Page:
SoftBank Group Corp on Wednesday reported a record 4.03 trillion yen ($37-billion) Vision Fund unit profit from a fourth-quarter gain on Coupang, putting it among the world’s top earning firms a year after an unprecedented loss.
Group net profit was 4.99 trillion yen ($45.88-billion) in the year ended March, beating the $42.5-billion made by Warren Buffett’s Berkshire Hathaway in its last business year.
“This is not a result to make us puffed up with pride... I don’t want it to be a one time thing,” founder and CEO Masayoshi Son told a news conference.
The profit compares with an 962-billion yen loss a year earlier after teetering tech bets depressed the value of SoftBank’s portfolio.
“It’s clearly validation of Masa’s thesis,” Navneet Govil, Vision Fund’s chief financial officer, told Reuters in an interview.
Market enthusiasm for tech stocks drove the public listing of SoftBank-backed e-commerce firm Coupang and used-car trading platform Auto1 Group and the rising share price of ride-hailing firm Uber during the quarter.
To sustain SoftBank’s position among the global corporate elite, Son will have to replicate that performance with other yet-to-list companies in the Vision fund portfolio. Son has likened that to laying golden eggs.
Candidates including ride-hailing firm Didi, TikTok owner Bytedance and truck service platform Full Truck Alliance have strong revenue growth, healthy market share and a clear path to profitability, according to Govil.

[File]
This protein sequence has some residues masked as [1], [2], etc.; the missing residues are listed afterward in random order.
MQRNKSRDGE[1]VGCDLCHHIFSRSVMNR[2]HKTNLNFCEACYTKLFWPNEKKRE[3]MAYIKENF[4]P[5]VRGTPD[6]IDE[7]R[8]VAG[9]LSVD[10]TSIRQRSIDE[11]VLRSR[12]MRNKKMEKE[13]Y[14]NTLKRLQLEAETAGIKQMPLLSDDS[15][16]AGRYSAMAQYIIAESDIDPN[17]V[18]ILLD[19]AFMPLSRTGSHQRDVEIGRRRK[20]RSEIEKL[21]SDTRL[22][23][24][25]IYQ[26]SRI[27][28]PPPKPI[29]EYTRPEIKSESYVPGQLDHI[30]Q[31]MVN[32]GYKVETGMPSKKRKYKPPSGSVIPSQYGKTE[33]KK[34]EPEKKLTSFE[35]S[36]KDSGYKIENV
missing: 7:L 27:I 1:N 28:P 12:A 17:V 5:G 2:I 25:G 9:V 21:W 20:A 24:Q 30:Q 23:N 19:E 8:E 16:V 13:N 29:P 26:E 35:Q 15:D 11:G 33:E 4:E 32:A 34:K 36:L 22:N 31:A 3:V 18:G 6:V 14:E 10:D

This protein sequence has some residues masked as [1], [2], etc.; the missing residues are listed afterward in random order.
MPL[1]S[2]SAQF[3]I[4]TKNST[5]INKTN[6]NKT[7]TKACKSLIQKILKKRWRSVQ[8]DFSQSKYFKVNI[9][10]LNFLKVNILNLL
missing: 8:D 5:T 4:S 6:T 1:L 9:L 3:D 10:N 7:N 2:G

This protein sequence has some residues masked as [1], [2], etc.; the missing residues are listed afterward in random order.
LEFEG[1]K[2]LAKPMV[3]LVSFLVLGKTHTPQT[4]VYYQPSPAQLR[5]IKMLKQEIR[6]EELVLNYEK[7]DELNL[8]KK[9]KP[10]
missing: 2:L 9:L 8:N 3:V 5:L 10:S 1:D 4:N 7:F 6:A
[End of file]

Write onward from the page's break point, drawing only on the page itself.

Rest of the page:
These companies are “sizeable investments with significant value to be unlocked,” he said.
Much of the Vision Fund’s gain, however, is on paper with the value of the portfolio locked up in the stock market amid concern over frothy valuations and a boom in special purpose acquisition vehicles (SPACs) which has drawn regulatory scrutiny.
The total fair value of the first $100 billion Vision Fund and the smaller second $10 billion fund was $154 billion at the end of March, with SoftBank distributing $22.3 billion to limited partners.
SoftBank has hiked its committed capital in the second fund to $30 billion, reflecting the breadth of investment opportunities, Govil said.
Two of SoftBank’s highest profile bets, space sharing firm WeWork and ride-hailing firm Grab, have outlined plans to list via SPAC mergers, with Vision Fund reportedly in talks to use its own such vehicle to list portfolio company Mapbox.
Son said that the group’s SPACs are an option for listing portfolio companies but with many investments they are not the main method for listing.
The Grab deal offers further upside for the Vision Fund should the transaction go through, Govil said.
The group’s trading arm, SB Northstar, is expanding dealmaking this week leading a $1 billion investment in acquisitive e-commerce firm THG.
SB Northstar and the broader group recorded a 233 billion yen loss on investments in listed stocks and derivatives as efforts to work cash reserves outside the Vision Fund sputter.
Son, who was dressed in a trademark polo neck and blazer, expressed regret for high profile failures like WeWork and supply chain financing firm Greensill Capital but said he “regrets even more missing great opportunities for investment.”
SoftBank has completed a 2.5 trillion yen buyback programme launched last year which pushed the stock price to two-decade highs in March. The end of the buyback pulls support at a time when shares are sliding in line with weakness in U.S. tech stocks.
No decision has been made on further buybacks, Son said.
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